The 1917 revolution brought economic collapse to all of the tsar’s former subjects. Meanwhile, various combatants in the ensuing civil war—and the nascent Soviet Union’s war with Poland—targeted Jews in particular, leaving some 150,000 dead. Yet, paradoxically, this period was also one of liberation, as Jews were freed from age-old legal restrictions and saw new opportunities. Following World War II, without these new freedoms being revoked, official Soviet anti-Semitism became the norm. In a concise but sweeping lecture, Samuel Kassow tells the story of the revolutionary years and the decades that followed.
How the Russian Revolution Transformed East European Jewry
The U.S. Tells the Truth about the Jewish Residents of the West Bank, and about International Law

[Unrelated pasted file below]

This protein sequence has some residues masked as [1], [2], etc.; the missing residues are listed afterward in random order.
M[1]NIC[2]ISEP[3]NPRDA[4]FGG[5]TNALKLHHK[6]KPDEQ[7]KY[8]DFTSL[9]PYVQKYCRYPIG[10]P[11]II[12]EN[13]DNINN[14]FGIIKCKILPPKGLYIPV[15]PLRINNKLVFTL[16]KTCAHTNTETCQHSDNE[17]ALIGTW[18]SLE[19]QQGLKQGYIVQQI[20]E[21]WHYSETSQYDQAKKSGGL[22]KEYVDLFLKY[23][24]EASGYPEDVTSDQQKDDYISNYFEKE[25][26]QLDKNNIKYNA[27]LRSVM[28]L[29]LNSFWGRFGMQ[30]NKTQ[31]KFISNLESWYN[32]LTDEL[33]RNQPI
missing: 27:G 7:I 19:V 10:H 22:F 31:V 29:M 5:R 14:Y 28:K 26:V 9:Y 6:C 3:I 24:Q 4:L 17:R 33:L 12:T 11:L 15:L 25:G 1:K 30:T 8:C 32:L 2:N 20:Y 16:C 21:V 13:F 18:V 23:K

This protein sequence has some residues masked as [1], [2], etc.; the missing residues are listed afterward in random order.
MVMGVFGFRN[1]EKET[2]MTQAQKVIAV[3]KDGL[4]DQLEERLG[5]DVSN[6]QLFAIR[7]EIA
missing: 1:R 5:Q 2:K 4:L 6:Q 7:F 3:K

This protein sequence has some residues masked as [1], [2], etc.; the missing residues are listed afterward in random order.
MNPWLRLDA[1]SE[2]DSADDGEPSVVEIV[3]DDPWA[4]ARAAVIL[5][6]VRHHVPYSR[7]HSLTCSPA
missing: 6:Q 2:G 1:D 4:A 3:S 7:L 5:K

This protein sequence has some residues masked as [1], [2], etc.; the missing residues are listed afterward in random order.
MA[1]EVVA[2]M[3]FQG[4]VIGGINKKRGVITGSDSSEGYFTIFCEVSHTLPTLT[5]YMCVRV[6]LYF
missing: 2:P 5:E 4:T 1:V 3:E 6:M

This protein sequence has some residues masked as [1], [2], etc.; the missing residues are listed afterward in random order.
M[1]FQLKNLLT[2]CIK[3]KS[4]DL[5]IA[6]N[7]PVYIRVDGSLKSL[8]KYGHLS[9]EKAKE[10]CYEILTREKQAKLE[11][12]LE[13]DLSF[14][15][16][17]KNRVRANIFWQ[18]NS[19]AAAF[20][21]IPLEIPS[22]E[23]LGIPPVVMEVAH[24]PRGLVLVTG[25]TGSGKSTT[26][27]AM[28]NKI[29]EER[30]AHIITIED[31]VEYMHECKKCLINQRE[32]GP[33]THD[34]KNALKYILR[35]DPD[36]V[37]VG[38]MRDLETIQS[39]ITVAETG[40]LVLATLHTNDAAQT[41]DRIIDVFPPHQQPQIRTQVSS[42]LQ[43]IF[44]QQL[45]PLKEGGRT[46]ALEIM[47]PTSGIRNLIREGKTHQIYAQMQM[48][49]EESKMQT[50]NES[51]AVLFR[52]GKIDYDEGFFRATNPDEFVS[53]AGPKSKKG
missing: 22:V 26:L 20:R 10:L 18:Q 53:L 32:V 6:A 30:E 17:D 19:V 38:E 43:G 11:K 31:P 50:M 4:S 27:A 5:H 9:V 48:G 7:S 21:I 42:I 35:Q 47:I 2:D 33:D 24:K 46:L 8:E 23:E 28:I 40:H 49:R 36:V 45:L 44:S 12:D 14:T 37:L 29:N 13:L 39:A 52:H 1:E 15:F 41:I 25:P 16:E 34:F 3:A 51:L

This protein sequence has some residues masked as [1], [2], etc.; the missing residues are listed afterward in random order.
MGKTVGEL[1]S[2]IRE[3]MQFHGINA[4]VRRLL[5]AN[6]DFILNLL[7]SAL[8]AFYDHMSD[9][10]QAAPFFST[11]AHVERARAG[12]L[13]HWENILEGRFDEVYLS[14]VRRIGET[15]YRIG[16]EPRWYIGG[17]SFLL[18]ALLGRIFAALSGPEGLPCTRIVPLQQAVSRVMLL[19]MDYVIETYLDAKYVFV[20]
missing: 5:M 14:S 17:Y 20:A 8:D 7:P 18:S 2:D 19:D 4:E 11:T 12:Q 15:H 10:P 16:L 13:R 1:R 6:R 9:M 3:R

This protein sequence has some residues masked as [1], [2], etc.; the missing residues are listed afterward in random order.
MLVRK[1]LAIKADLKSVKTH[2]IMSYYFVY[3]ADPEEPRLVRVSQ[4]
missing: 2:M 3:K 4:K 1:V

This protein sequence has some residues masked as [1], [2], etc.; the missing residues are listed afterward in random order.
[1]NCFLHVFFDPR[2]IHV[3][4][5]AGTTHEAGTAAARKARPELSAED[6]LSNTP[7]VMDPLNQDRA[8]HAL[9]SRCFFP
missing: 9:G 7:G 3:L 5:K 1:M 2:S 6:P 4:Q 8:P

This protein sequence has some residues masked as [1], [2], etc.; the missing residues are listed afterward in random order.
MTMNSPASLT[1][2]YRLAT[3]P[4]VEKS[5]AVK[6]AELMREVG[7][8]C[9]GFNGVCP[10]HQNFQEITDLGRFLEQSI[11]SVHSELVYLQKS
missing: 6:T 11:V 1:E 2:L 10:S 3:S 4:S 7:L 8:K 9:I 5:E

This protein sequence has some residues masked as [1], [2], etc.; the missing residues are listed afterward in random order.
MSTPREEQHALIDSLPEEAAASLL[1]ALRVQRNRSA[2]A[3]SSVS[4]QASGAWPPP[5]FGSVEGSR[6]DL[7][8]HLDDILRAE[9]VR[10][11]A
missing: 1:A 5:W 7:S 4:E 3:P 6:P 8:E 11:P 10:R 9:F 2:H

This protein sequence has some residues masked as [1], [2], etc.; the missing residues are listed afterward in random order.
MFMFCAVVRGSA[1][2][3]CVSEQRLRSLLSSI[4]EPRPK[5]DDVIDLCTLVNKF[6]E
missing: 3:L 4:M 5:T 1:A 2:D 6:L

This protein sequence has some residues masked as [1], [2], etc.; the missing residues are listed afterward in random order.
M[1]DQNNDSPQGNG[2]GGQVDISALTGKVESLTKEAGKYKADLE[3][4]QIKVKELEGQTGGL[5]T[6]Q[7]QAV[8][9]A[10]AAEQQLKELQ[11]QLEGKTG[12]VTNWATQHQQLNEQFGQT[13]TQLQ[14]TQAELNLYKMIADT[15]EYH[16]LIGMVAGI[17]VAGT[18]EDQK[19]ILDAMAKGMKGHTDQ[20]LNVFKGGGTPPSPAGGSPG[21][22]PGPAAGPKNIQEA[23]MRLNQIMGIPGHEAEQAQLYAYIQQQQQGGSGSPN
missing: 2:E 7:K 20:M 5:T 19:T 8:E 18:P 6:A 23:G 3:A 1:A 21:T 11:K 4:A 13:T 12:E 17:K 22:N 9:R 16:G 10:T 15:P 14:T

Yesterday, Secretary of State Mike Pompeo announced his department’s conclusion that the “establishment of Israeli civilian settlements in the West Bank is not per-se inconsistent with international law.” He stressed that the decision would not prejudice any future agreements, and pointed to the imprudence of reducing Israel’s conflict with the Palestinians to a matter of international law, instead affirming the long-held U.S. position that only negotiations between the parties could bring about a solution. Caroline Glick comments:
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